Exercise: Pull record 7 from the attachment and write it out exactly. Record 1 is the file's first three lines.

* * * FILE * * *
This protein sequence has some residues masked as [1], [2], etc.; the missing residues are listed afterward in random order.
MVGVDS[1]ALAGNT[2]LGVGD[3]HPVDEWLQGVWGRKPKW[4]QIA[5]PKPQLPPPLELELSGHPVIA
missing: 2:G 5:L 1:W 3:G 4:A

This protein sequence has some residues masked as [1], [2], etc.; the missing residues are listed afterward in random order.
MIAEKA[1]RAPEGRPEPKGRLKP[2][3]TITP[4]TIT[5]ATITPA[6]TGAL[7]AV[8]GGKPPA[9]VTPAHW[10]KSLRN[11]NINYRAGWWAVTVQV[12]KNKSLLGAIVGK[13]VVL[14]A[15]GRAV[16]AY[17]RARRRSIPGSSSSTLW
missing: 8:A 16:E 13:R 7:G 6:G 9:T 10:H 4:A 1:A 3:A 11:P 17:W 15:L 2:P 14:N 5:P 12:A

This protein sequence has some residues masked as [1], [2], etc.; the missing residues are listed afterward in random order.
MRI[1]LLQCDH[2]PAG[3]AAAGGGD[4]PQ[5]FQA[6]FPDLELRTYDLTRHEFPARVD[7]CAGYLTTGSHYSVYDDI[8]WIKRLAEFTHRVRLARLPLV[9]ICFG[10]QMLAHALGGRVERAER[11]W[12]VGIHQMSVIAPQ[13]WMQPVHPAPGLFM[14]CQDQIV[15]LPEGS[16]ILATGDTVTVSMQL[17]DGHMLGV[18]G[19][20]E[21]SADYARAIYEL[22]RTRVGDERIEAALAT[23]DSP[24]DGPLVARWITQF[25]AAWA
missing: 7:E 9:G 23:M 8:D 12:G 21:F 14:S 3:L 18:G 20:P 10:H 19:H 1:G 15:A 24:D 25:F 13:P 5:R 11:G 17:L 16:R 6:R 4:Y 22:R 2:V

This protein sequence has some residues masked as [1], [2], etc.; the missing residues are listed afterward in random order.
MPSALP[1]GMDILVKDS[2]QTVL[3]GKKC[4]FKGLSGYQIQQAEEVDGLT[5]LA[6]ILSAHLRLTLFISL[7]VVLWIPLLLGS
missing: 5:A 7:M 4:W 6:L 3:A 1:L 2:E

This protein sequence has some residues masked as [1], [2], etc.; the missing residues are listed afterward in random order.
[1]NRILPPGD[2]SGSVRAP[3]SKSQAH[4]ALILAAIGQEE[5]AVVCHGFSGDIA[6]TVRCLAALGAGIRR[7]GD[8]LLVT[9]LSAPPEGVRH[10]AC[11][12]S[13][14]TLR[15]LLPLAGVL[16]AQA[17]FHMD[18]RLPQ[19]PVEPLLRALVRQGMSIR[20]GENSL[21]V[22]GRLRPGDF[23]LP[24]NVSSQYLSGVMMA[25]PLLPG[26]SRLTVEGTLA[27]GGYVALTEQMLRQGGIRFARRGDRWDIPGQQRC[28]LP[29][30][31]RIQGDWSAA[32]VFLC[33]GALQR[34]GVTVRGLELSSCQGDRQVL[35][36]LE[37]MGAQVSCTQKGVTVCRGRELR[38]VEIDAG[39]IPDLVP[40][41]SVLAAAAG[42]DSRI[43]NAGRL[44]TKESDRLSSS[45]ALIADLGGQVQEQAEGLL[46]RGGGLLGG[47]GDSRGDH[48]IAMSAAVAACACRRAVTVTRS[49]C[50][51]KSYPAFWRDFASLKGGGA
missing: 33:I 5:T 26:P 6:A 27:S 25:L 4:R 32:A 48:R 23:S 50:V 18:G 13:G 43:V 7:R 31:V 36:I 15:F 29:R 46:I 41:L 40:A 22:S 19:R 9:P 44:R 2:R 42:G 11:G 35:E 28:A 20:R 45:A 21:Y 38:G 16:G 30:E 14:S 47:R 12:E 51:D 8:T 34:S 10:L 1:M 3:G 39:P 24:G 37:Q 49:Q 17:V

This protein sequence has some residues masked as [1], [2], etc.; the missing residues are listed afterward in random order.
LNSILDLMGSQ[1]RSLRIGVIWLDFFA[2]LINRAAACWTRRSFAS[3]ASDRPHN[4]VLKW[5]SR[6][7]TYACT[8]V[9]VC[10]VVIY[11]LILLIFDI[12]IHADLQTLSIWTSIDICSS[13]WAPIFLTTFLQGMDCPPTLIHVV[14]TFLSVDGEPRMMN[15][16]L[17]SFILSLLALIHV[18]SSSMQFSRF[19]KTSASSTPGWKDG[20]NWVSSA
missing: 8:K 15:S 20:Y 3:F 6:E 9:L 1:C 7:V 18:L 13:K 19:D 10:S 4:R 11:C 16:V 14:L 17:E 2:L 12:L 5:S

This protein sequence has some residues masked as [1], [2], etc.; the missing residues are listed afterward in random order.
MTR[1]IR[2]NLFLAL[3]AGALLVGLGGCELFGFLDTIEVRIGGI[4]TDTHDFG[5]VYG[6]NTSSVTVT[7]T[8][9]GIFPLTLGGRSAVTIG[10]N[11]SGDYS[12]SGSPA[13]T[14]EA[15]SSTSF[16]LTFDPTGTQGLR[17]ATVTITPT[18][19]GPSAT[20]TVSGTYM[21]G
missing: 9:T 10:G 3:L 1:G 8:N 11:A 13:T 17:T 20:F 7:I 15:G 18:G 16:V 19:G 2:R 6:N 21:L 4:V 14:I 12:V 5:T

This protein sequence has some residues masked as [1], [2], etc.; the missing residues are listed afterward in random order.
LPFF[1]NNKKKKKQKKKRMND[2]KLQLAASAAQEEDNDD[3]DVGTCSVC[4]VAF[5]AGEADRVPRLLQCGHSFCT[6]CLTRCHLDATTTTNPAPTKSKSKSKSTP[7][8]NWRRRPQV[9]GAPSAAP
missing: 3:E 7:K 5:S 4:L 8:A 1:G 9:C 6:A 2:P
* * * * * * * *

This protein sequence has some residues masked as [1], [2], etc.; the missing residues are listed afterward in random order.
MTR[1]IR[2]NLFLAL[3]AGALLVGLGGCELFGFLDTIEVRIGGI[4]TDTHDFG[5]VYG[6]NTSSVTVT[7]T[8][9]GIFPLTLGGRSAVTIG[10]N[11]SGDYS[12]SGSPA[13]T[14]EA[15]SSTSF[16]LTFDPTGTQGLR[17]ATVTITPT[18][19]GPSAT[20]TVSGTYM[21]G
missing: 9:T 10:G 3:L 1:G 8:N 11:A 13:T 17:T 20:F 7:I 15:G 18:G 16:V 19:G 2:R 6:N 21:L 4:V 14:I 12:V 5:T